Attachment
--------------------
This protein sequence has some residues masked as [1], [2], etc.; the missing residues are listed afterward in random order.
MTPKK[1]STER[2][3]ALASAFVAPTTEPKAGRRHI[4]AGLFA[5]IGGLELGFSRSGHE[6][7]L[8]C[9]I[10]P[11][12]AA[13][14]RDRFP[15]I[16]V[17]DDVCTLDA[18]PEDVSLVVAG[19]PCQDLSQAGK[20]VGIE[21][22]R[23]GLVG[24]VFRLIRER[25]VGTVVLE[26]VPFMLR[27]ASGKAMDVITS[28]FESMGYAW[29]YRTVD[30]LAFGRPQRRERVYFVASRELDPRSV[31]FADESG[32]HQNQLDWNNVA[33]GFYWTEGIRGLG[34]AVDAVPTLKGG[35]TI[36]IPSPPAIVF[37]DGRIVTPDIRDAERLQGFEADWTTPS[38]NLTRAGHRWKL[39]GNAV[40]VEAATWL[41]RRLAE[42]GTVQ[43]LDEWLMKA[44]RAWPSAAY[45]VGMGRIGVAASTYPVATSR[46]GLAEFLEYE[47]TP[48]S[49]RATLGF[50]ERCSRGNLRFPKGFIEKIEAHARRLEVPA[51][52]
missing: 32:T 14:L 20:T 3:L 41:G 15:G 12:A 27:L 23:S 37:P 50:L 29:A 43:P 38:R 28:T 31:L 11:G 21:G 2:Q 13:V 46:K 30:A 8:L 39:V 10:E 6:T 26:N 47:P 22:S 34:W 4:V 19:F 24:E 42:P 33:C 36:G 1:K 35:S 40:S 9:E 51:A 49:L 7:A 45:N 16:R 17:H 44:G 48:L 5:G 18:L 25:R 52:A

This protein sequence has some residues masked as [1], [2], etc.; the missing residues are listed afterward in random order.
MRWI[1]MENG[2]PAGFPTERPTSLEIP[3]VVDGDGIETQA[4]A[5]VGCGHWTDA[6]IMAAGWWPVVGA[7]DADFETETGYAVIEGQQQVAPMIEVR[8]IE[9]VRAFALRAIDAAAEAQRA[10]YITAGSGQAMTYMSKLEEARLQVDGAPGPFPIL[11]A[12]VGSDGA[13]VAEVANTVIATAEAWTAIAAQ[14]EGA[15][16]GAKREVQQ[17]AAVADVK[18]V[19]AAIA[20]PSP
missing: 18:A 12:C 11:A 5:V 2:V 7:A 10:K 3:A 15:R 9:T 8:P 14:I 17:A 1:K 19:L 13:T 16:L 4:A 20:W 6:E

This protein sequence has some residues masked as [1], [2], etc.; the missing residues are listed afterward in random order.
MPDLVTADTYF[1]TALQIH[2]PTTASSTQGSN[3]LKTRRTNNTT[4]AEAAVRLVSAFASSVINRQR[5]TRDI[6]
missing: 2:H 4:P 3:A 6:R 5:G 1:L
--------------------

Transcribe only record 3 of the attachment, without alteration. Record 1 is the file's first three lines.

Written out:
This protein sequence has some residues masked as [1], [2], etc.; the missing residues are listed afterward in random order.
MPDLVTADTYF[1]TALQIH[2]PTTASSTQGSN[3]LKTRRTNNTT[4]AEAAVRLVSAFASSVINRQR[5]TRDI[6]
missing: 2:H 4:P 3:A 6:R 5:G 1:L